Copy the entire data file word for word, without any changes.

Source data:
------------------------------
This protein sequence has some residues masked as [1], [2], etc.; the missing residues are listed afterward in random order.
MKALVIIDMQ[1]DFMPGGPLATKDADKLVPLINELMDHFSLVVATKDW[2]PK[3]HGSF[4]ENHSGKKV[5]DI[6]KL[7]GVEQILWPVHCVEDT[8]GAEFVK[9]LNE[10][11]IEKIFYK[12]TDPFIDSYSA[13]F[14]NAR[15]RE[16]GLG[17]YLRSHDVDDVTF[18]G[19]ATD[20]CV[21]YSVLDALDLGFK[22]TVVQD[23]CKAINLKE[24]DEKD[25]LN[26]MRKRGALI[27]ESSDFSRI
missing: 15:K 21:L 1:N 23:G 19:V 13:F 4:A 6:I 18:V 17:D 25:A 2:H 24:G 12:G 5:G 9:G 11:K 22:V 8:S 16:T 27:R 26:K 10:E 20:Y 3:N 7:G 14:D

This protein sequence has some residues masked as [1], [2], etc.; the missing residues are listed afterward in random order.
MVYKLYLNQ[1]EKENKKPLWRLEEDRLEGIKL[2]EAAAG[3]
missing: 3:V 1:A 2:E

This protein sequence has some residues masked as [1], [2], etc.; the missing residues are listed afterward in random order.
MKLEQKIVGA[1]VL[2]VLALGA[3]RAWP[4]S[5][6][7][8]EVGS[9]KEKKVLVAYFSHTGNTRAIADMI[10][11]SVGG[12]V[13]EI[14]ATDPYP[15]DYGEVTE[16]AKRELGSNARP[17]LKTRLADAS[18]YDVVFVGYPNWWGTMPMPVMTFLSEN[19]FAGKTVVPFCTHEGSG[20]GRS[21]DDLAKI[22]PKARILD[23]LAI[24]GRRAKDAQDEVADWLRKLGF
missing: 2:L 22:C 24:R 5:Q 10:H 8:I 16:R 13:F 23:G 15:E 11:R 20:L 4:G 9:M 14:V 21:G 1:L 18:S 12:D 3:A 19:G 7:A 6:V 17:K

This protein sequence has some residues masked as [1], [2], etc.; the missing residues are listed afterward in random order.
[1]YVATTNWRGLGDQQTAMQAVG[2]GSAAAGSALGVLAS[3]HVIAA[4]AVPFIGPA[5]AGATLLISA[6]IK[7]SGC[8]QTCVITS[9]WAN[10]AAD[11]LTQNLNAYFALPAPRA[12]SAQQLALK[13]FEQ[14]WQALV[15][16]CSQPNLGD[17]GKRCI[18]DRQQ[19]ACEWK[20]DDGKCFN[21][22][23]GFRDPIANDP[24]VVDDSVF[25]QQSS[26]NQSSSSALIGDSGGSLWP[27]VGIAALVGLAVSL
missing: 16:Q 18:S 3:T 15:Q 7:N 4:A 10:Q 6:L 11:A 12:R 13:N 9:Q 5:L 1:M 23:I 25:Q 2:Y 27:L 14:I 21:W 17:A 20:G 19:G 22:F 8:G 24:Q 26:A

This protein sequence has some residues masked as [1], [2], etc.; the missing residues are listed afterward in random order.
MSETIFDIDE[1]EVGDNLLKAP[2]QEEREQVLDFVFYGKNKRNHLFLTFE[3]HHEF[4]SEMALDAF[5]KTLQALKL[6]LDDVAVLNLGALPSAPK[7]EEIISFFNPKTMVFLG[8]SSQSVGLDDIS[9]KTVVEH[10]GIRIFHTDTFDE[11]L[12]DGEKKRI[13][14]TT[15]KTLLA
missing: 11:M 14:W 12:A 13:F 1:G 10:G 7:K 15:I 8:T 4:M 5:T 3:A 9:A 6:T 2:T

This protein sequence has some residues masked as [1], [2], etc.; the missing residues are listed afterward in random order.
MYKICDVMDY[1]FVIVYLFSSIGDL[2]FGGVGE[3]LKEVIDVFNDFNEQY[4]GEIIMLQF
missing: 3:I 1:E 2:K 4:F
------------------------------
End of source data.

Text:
This protein sequence has some residues masked as [1], [2], etc.; the missing residues are listed afterward in random order.
MKALVIIDMQ[1]DFMPGGPLATKDADKLVPLINELMDHFSLVVATKDW[2]PK[3]HGSF[4]ENHSGKKV[5]DI[6]KL[7]GVEQILWPVHCVEDT[8]GAEFVK[9]LNE[10][11]IEKIFYK[12]TDPFIDSYSA[13]F[14]NAR[15]RE[16]GLG[17]YLRSHDVDDVTF[18]G[19]ATD[20]CV[21]YSVLDALDLGFK[22]TVVQD[23]CKAINLKE[24]DEKD[25]LN[26]MRKRGALI[27]ESSDFSRI
missing: 15:K 21:L 1:N 23:G 19:V 13:F 4:A 6:I 18:V 17:D 25:A 2:H 24:G 12:G 5:G 9:G 11:K 22:V 8:S 16:T 27:R 26:K 10:E 20:Y 3:N 7:G 14:D

This protein sequence has some residues masked as [1], [2], etc.; the missing residues are listed afterward in random order.
MVYKLYLNQ[1]EKENKKPLWRLEEDRLEGIKL[2]EAAAG[3]
missing: 3:V 1:A 2:E

This protein sequence has some residues masked as [1], [2], etc.; the missing residues are listed afterward in random order.
MKLEQKIVGA[1]VL[2]VLALGA[3]RAWP[4]S[5][6][7][8]EVGS[9]KEKKVLVAYFSHTGNTRAIADMI[10][11]SVGG[12]V[13]EI[14]ATDPYP[15]DYGEVTE[16]AKRELGSNARP[17]LKTRLADAS[18]YDVVFVGYPNWWGTMPMPVMTFLSEN[19]FAGKTVVPFCTHEGSG[20]GRS[21]DDLAKI[22]PKARILD[23]LAI[24]GRRAKDAQDEVADWLRKLGF
missing: 2:L 22:C 24:R 5:Q 10:H 8:I 16:R 13:F 23:G 15:E 11:R 20:L 4:G 9:M 14:V 21:G 1:L 18:S 12:D 3:A 19:G 7:A 6:V 17:K

This protein sequence has some residues masked as [1], [2], etc.; the missing residues are listed afterward in random order.
[1]YVATTNWRGLGDQQTAMQAVG[2]GSAAAGSALGVLAS[3]HVIAA[4]AVPFIGPA[5]AGATLLISA[6]IK[7]SGC[8]QTCVITS[9]WAN[10]AAD[11]LTQNLNAYFALPAPRA[12]SAQQLALK[13]FEQ[14]WQALV[15][16]CSQPNLGD[17]GKRCI[18]DRQQ[19]ACEWK[20]DDGKCFN[21][22][23]GFRDPIANDP[24]VVDDSVF[25]QQSS[26]NQSSSSALIGDSGGSLWP[27]VGIAALVGLAVSL
missing: 16:Q 18:S 3:T 15:Q 7:N 4:A 10:Q 6:L 11:A 12:R 13:N 9:Q 5:L 1:M 23:I 25:Q 2:Y 27:L 14:I 21:W 17:A 20:G 19:G 22:F 8:G 24:Q 26:A

This protein sequence has some residues masked as [1], [2], etc.; the missing residues are listed afterward in random order.
MSETIFDIDE[1]EVGDNLLKAP[2]QEEREQVLDFVFYGKNKRNHLFLTFE[3]HHEF[4]SEMALDAF[5]KTLQALKL[6]LDDVAVLNLGALPSAPK[7]EEIISFFNPKTMVFLG[8]SSQSVGLDDIS[9]KTVVEH[10]GIRIFHTDTFDE[11]L[12]DGEKKRI[13][14]TT[15]KTLLA
missing: 11:M 14:W 12:A 13:F 1:G 10:G 7:K 15:I 8:T 4:M 5:T 3:A 9:A 6:T 2:T

This protein sequence has some residues masked as [1], [2], etc.; the missing residues are listed afterward in random order.
MYKICDVMDY[1]FVIVYLFSSIGDL[2]FGGVGE[3]LKEVIDVFNDFNEQY[4]GEIIMLQF
missing: 3:I 1:E 2:K 4:F